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How is blood pressure measured?

Blood pressure is measured in “millimetres of mercury” (written as “mmHg”) using a simple machine. When you have it measured, it will be written as two numbers, a top number and a bottom number. For example, if your reading is 120/80mmHg, your blood pressure is 120 over 80.  The top number is the systolic pressure, and the bottom number is the diastolic pressure.

As a general guide:

  • 140/90mmHg or over – you may have high blood pressure

Most doctors use 140/90mmHg as the cut-off point for diagnosing high blood pressure (hypertension). This is the point where your risk of serious health problems goes up. They might prescribe medications and advise you to make changes to your lifestyle to bring your blood pressure down.

  • 120/80mmHg up to 140/90mmHg – pre-high blood pressure

Also called high-normal blood pressure. This is not high blood pressure, but it is a little higher than it should be and means you could go on to develop high blood pressure. See how you can make healthy changes to your lifestyle to lower it.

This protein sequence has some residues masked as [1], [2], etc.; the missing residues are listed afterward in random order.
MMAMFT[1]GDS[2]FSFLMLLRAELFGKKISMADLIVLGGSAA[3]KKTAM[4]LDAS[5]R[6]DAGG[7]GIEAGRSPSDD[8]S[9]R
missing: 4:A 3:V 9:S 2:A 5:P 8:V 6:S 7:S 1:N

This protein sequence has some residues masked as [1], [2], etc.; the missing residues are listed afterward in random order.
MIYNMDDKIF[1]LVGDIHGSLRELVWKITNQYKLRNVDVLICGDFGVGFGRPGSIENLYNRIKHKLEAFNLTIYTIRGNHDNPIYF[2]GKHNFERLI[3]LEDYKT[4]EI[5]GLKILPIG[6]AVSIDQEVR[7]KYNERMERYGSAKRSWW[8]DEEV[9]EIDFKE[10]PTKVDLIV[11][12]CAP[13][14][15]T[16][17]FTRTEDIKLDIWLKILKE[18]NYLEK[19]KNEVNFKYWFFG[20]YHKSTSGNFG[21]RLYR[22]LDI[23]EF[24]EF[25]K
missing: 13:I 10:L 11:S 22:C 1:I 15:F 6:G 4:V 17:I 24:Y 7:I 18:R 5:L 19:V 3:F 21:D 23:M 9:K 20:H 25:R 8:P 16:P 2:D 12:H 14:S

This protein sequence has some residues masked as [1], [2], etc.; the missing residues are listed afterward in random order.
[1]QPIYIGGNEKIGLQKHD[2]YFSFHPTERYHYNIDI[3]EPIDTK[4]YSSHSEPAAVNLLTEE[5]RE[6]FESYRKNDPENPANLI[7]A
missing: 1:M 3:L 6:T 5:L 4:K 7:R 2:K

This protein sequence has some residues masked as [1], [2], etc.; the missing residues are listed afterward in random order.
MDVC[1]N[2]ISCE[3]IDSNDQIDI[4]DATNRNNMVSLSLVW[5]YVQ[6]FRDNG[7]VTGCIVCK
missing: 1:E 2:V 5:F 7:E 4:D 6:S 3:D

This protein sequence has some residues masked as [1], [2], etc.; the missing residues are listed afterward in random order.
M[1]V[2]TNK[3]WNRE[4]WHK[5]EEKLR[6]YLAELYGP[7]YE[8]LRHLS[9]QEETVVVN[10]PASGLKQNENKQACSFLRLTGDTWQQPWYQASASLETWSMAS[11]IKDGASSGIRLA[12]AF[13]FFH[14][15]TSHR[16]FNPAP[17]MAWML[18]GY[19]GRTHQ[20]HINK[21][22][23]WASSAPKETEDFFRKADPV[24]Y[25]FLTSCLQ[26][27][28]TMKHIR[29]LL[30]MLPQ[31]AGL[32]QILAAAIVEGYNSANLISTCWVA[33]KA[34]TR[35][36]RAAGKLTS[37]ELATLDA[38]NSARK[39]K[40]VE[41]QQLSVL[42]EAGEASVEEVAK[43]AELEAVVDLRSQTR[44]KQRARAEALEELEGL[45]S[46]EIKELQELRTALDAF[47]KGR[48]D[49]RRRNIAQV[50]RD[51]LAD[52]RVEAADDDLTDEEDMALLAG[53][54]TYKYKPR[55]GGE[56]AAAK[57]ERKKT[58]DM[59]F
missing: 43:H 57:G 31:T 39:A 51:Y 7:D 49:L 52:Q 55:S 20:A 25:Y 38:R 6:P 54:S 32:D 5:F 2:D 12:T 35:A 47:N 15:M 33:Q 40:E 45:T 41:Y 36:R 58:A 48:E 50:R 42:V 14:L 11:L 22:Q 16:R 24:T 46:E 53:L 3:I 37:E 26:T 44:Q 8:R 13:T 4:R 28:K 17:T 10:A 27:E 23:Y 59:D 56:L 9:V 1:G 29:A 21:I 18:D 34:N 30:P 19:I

• 90/60mmHg up to 120/80mmHg – ideal blood pressure

This is the normal range for a blood pressure reading. At this level, you have a much lower risk of heart disease and stroke. Following a healthy lifestyle will help you to keep it in the healthy range.

  • 90/60mmHg or lower – you may have low blood pressure

Low blood pressure doesn’t always cause symptoms, but can sometimes make you feel faint or dizzy or could be a sign of another health problem, and should be discussed with your GP if you are experiencing it regularly or if you are taking prescribed medicines that could be a factor. 

Read more about high and low blood pressure.


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